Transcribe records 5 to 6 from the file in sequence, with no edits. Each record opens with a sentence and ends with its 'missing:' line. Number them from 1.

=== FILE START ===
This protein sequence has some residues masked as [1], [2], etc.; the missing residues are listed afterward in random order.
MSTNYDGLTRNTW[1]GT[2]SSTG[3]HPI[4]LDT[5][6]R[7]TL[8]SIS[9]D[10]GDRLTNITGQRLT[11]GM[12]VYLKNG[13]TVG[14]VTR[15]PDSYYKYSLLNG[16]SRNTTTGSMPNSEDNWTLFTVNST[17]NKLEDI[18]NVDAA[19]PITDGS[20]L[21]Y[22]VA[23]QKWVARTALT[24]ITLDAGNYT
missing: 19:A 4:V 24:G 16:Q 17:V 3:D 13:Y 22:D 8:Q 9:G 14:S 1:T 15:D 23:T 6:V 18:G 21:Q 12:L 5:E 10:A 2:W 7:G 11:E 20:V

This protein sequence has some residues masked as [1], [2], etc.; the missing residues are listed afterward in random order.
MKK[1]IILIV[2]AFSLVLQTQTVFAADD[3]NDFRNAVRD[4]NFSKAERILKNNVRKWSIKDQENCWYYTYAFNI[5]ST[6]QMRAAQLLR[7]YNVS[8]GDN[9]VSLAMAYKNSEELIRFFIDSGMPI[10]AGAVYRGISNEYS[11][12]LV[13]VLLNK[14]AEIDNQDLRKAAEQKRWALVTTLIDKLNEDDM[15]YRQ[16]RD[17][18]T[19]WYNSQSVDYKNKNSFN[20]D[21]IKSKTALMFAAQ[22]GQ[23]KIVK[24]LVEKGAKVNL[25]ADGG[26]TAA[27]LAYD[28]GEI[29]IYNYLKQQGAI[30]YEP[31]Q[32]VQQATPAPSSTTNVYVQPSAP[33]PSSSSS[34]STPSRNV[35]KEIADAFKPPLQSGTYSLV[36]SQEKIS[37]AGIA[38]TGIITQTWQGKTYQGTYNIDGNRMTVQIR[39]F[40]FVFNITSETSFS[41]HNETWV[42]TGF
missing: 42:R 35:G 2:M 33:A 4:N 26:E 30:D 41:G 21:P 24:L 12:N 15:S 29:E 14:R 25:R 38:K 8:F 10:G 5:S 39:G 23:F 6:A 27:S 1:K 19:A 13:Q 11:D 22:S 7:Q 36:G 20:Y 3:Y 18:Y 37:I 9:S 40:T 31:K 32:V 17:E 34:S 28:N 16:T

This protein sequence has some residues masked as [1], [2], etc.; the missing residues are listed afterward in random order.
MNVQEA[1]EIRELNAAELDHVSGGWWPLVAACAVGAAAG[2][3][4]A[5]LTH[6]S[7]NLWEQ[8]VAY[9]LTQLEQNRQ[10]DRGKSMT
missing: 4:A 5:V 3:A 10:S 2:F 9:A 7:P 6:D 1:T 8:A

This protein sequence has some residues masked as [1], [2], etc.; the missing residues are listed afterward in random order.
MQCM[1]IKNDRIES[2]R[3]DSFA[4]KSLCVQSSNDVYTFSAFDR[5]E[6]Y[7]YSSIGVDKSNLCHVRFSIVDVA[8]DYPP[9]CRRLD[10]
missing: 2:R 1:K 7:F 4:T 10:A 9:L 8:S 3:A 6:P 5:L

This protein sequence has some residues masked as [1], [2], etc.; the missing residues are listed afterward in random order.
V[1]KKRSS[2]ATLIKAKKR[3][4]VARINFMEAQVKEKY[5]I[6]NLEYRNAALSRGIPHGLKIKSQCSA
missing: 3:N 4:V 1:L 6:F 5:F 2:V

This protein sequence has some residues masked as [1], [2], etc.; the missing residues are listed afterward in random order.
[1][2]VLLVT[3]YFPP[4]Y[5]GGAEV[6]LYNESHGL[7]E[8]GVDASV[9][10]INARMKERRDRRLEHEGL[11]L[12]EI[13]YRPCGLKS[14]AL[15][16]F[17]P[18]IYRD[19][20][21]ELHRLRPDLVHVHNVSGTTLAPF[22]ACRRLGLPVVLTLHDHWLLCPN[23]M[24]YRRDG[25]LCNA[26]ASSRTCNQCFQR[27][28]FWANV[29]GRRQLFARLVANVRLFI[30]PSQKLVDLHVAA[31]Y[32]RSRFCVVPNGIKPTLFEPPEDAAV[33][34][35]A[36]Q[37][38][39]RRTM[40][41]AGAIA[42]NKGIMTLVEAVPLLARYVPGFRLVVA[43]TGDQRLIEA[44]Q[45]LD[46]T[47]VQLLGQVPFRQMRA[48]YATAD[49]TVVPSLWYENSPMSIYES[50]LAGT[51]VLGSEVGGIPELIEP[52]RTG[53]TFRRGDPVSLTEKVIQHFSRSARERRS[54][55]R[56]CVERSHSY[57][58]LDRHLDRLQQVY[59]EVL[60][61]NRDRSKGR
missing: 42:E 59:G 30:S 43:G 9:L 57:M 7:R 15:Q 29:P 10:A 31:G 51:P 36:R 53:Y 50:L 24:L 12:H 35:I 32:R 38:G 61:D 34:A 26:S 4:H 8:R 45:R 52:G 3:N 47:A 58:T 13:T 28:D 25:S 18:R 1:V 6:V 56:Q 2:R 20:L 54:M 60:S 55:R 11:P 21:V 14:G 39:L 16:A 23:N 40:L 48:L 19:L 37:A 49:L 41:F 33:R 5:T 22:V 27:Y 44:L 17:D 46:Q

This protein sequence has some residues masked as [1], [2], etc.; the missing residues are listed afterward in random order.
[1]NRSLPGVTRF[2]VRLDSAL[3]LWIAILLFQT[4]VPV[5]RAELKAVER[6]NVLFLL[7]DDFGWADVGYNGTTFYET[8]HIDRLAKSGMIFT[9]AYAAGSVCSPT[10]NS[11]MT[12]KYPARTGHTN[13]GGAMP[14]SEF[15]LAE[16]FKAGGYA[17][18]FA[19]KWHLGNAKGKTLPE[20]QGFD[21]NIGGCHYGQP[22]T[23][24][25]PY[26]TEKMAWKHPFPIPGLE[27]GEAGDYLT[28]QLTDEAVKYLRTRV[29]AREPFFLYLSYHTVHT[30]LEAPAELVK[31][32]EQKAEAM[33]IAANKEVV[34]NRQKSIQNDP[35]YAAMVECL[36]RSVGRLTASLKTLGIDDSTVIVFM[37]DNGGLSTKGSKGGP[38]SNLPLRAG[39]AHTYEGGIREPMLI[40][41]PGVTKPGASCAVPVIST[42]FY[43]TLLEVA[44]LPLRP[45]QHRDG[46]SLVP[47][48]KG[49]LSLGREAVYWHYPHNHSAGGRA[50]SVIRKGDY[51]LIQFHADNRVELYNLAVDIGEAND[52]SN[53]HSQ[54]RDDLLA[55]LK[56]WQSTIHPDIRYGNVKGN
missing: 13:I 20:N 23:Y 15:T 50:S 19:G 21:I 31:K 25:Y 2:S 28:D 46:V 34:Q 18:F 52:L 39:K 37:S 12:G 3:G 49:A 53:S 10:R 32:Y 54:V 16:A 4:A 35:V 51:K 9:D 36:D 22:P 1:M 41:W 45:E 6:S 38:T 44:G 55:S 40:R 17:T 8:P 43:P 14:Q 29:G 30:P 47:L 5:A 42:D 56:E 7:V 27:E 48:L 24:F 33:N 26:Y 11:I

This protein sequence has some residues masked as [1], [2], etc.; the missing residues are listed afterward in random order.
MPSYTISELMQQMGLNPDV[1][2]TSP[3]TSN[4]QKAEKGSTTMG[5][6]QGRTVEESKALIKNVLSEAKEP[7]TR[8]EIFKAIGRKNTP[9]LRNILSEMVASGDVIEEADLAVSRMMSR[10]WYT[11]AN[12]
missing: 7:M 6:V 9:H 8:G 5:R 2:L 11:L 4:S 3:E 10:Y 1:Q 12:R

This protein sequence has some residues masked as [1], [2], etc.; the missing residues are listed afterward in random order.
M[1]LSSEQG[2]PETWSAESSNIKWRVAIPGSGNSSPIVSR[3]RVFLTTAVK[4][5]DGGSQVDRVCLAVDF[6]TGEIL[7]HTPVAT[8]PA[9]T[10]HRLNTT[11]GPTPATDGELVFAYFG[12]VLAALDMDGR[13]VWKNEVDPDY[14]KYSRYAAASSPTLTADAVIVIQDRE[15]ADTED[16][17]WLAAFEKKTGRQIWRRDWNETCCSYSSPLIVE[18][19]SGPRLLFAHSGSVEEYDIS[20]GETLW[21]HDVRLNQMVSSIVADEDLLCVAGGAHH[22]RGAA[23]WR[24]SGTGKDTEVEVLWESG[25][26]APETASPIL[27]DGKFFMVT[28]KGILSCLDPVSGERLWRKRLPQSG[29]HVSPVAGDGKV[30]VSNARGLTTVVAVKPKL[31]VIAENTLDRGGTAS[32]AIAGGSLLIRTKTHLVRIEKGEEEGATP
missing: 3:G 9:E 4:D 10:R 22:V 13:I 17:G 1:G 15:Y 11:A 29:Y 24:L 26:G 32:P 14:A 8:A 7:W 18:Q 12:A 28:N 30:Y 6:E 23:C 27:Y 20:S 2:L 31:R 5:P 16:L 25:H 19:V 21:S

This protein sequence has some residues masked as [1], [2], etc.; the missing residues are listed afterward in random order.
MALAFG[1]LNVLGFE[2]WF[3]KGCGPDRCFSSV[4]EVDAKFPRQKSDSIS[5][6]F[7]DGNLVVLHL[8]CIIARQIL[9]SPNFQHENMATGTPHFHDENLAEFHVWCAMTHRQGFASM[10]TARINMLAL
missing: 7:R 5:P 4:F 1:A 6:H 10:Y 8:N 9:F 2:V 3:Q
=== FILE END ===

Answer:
This protein sequence has some residues masked as [1], [2], etc.; the missing residues are listed afterward in random order.
V[1]KKRSS[2]ATLIKAKKR[3][4]VARINFMEAQVKEKY[5]I[6]NLEYRNAALSRGIPHGLKIKSQCSA
missing: 3:N 4:V 1:L 6:F 5:F 2:V

This protein sequence has some residues masked as [1], [2], etc.; the missing residues are listed afterward in random order.
[1][2]VLLVT[3]YFPP[4]Y[5]GGAEV[6]LYNESHGL[7]E[8]GVDASV[9][10]INARMKERRDRRLEHEGL[11]L[12]EI[13]YRPCGLKS[14]AL[15][16]F[17]P[18]IYRD[19][20][21]ELHRLRPDLVHVHNVSGTTLAPF[22]ACRRLGLPVVLTLHDHWLLCPN[23]M[24]YRRDG[25]LCNA[26]ASSRTCNQCFQR[27][28]FWANV[29]GRRQLFARLVANVRLFI[30]PSQKLVDLHVAA[31]Y[32]RSRFCVVPNGIKPTLFEPPEDAAV[33][34][35]A[36]Q[37][38][39]RRTM[40][41]AGAIA[42]NKGIMTLVEAVPLLARYVPGFRLVVA[43]TGDQRLIEA[44]Q[45]LD[46]T[47]VQLLGQVPFRQMRA[48]YATAD[49]TVVPSLWYENSPMSIYES[50]LAGT[51]VLGSEVGGIPELIEP[52]RTG[53]TFRRGDPVSLTEKVIQHFSRSARERRS[54][55]R[56]CVERSHSY[57][58]LDRHLDRLQQVY[59]EVL[60][61]NRDRSKGR
missing: 42:E 59:G 30:S 43:G 9:L 57:M 7:R 15:Q 29:P 10:A 31:G 51:P 36:R 53:Y 50:L 24:L 12:H 35:I 32:R 38:G 61:D 34:A 26:S 4:H 8:R 45:R 52:G 3:N 47:A 58:T 13:T 28:D 25:S 18:R 1:V 6:V 56:Q 2:R 20:L 54:M 60:S 55:R 11:P 21:V 14:G 39:L 16:A 23:N 40:L 48:L 19:L 37:A 49:L 41:F 33:R 5:T 22:V 27:Y 44:L 17:D 46:Q